2021 Tax Season and Home Office Expenses Delineated

by Amanda Roothman on 8 July 2021

"In character,
in manner,
in style,
in all things...,
the supreme excellence is simplicity."

Riddle me this:

"Even though an expense may meet the requirements of Section 11 and may be excluded from the prohibition imposed by Section 23(m), home office expenditure must still escape the restrictions imposed by section 23(b)."

These are the facts. 

Simplicity boils down to two steps: 

  1. Identify the essential. 
  2. Eliminate the rest. 

Allow me to break this down.

Tax Season 2021 is in full swing in South Africa (1 July 2021 - 23 November 2021) and as you might be aware, SARS has warned that they will only ask gently once. They have tools to move on taxpayers that refuse to play ball. 

As I am sitting at my dining room table blogging about working from home and all that jazz, it seems like centuries ago that normal was normal. We are in month sixteen of the new normal. 

SARS advised individual taxpayers to carefully consider any claim for home office expenses before filing their income tax returns. 

There have been no changes to the legislation in relation to a "home office". The legal requirements remain UNCHANGED as before the pandemic. No relief measurement was allowed besides the cold hard facts:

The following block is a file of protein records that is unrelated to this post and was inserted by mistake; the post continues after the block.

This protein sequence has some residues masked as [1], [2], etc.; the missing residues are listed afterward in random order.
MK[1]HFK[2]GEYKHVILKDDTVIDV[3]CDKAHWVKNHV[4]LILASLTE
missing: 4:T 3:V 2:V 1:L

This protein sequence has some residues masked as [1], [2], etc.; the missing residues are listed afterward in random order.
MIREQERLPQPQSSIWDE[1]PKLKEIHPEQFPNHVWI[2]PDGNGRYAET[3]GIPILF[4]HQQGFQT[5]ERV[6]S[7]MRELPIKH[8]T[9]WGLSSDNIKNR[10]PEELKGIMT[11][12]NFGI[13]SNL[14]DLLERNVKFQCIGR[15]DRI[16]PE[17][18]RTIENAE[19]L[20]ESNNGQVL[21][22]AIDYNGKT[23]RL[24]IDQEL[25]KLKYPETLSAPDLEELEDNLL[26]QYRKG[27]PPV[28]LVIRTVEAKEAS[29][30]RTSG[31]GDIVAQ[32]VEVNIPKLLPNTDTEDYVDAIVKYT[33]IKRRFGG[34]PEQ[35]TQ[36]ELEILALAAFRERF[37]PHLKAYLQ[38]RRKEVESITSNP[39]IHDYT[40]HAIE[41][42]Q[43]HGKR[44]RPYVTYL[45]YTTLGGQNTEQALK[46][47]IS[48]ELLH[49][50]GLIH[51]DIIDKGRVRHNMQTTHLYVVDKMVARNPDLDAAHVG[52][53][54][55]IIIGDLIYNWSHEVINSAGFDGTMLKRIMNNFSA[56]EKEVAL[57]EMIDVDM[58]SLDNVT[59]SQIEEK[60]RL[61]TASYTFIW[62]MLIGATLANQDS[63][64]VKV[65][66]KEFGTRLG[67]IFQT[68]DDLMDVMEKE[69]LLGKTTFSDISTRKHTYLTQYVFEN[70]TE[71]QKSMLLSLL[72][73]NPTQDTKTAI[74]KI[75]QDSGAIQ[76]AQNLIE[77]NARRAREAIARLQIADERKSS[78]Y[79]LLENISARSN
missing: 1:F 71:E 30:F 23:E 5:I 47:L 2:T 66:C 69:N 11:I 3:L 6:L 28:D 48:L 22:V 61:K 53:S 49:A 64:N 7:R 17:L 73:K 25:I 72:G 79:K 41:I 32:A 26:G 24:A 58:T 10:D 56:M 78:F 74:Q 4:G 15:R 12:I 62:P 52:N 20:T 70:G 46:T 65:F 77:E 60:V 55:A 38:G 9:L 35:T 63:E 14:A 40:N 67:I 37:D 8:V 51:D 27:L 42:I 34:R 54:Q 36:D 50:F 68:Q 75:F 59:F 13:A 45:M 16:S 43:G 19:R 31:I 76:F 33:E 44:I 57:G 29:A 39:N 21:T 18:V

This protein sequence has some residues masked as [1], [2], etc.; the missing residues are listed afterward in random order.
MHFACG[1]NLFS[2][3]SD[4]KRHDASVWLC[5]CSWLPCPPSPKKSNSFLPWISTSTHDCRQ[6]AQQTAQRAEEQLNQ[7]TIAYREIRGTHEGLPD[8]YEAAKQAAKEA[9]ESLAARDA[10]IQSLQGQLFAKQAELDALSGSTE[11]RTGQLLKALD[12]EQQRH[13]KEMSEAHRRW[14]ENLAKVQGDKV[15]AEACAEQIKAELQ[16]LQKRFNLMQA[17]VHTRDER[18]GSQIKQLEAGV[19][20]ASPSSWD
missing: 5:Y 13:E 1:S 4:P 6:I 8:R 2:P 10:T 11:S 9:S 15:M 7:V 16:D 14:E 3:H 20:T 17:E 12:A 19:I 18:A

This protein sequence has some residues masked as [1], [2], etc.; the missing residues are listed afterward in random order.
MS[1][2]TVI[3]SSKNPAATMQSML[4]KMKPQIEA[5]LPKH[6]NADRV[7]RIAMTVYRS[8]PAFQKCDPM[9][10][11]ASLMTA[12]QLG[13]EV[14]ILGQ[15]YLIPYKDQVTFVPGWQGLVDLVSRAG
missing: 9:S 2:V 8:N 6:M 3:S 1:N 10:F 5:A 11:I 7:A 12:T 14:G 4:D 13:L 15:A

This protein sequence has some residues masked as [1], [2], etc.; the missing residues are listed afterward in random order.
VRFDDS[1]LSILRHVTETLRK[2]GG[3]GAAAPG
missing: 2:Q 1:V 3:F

• An office, appropriately equipped, must have been set up at the place of primary residence;
  • The office must have been used regularly and exclusively for work purposes; 
  • The office must have been used for more than 50% of the employee's duties; 
  • Any home office expenses must be linked to employment use and must be verifiable; and 
  • Must be claimed under deduction source code 4028 on the individual tax return. 


  • Where the home office is in taxpayer owned property, taxpayers should note that this claim will have an adverse impact on a future Capital Gains determination.

    I can surely say, once you do get your claim approved under source code 4028, remember the day that you sell your home.
    Because SARS will not forget.

    This claim will have an adverse impact on the Capital Gains Tax determination. The home office area will, on a pro-rata basis, be excluded from the primary residence exclusion (currently R2 million on disposal of the residence) 

  • It is important to note that there is an extremely high likelihood (100%) that a taxpayer who claims home office expenses for the first time will be selected for audit verification. 

Let's talk about this: 

What constitutes home office expenditure?

Typically, home office expenditure includes the types of expenses referred to in Section 23(b), namely - 

  • Rent of premises; 
  • Cost of repairs to the premises; and
  • Expenses in connection with the premises; 
  • Other types of expenses that could be incurred in maintaining a home office may include -